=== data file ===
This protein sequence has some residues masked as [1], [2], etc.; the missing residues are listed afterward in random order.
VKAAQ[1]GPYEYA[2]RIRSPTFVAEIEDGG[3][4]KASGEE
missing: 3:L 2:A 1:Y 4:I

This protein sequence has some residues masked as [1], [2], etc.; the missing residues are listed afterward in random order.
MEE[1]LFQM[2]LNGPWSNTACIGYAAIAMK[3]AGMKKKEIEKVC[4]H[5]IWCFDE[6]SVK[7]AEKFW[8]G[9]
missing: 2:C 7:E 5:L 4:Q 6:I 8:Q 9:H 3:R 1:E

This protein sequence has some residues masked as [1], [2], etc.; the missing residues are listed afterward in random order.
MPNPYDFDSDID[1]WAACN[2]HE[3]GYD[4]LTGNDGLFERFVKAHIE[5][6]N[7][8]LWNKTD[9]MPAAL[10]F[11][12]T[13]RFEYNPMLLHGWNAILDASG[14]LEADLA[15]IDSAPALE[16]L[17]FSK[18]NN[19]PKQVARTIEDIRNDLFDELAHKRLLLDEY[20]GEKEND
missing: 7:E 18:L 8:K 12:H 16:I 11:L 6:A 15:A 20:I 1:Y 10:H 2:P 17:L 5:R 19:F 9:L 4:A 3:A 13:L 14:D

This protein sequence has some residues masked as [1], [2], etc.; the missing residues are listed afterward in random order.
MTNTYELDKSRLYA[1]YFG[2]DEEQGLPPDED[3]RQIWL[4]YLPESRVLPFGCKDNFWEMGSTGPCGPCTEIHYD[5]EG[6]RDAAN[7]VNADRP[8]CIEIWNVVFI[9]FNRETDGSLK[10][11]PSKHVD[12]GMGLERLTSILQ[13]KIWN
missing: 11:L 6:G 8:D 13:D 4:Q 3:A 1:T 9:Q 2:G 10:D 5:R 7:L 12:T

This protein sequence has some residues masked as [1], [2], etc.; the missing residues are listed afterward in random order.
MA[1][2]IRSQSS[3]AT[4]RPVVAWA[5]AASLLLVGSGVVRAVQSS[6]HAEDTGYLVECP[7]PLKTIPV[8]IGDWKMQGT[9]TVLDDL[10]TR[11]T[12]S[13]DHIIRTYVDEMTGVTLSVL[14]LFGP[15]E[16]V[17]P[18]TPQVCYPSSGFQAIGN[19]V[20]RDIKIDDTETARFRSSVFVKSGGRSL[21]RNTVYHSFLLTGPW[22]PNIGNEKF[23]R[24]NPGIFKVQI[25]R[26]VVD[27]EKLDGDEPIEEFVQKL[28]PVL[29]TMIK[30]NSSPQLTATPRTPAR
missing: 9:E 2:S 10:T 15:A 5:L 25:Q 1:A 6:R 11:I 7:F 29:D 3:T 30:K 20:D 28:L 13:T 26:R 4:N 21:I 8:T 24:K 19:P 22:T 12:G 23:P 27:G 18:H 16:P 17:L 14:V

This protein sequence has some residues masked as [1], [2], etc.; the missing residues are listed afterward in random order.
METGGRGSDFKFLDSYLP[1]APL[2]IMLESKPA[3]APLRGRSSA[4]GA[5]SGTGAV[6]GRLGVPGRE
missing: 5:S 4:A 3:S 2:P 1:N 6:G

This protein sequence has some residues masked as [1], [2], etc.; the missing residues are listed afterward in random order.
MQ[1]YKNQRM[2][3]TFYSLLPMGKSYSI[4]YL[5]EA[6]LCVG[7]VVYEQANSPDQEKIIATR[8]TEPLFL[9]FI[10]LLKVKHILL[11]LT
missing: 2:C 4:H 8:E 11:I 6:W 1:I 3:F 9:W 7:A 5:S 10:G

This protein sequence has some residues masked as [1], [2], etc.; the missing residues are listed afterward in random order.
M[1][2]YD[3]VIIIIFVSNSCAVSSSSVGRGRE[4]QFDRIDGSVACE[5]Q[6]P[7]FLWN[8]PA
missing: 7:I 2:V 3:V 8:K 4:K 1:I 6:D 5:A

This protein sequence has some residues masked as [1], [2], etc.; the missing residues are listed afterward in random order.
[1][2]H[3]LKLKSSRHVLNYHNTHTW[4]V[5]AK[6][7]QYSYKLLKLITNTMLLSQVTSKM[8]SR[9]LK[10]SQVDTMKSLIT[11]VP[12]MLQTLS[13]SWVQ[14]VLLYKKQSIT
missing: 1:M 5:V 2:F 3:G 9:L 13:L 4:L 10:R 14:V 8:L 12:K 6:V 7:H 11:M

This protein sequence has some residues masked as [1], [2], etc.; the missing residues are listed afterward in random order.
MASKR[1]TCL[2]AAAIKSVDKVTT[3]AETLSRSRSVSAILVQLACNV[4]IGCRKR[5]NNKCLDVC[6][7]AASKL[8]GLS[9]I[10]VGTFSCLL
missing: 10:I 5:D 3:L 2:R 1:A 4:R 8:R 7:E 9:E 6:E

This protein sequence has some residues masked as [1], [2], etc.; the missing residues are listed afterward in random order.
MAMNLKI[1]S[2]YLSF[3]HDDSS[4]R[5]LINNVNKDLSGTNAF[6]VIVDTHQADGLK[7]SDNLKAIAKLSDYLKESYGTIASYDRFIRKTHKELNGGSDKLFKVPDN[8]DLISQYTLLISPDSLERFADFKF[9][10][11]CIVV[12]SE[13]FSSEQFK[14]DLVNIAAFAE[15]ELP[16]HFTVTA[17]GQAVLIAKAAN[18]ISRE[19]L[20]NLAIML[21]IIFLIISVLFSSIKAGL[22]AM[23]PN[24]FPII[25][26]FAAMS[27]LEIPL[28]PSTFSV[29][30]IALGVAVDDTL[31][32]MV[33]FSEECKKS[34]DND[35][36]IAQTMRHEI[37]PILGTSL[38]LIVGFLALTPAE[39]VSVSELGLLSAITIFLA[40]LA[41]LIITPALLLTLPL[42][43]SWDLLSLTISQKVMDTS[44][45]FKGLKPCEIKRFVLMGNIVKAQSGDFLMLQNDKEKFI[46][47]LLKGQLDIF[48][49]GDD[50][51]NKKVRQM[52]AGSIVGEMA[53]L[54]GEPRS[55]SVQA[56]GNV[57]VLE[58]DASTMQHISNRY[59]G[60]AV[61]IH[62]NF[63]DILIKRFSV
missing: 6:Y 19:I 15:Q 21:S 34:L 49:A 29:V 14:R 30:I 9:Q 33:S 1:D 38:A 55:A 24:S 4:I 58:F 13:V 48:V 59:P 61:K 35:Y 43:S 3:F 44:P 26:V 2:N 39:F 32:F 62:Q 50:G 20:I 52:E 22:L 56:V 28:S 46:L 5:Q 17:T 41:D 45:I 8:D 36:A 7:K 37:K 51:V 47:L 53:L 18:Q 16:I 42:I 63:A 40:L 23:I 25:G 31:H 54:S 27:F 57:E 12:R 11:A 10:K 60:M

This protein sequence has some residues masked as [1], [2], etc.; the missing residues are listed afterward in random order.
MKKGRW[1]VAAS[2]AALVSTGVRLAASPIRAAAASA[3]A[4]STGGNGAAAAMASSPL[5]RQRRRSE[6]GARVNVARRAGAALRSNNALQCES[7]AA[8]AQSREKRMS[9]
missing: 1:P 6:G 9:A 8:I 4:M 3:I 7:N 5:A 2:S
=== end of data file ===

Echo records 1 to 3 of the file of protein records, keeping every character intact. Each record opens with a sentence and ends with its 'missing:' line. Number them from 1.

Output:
This protein sequence has some residues masked as [1], [2], etc.; the missing residues are listed afterward in random order.
VKAAQ[1]GPYEYA[2]RIRSPTFVAEIEDGG[3][4]KASGEE
missing: 3:L 2:A 1:Y 4:I

This protein sequence has some residues masked as [1], [2], etc.; the missing residues are listed afterward in random order.
MEE[1]LFQM[2]LNGPWSNTACIGYAAIAMK[3]AGMKKKEIEKVC[4]H[5]IWCFDE[6]SVK[7]AEKFW[8]G[9]
missing: 2:C 7:E 5:L 4:Q 6:I 8:Q 9:H 3:R 1:E

This protein sequence has some residues masked as [1], [2], etc.; the missing residues are listed afterward in random order.
MPNPYDFDSDID[1]WAACN[2]HE[3]GYD[4]LTGNDGLFERFVKAHIE[5][6]N[7][8]LWNKTD[9]MPAAL[10]F[11][12]T[13]RFEYNPMLLHGWNAILDASG[14]LEADLA[15]IDSAPALE[16]L[17]FSK[18]NN[19]PKQVARTIEDIRNDLFDELAHKRLLLDEY[20]GEKEND
missing: 7:E 18:L 8:K 12:H 16:I 11:L 6:A 15:A 20:I 1:Y 10:H 2:P 17:L 5:R 19:F 9:L 4:A 3:A 13:L 14:D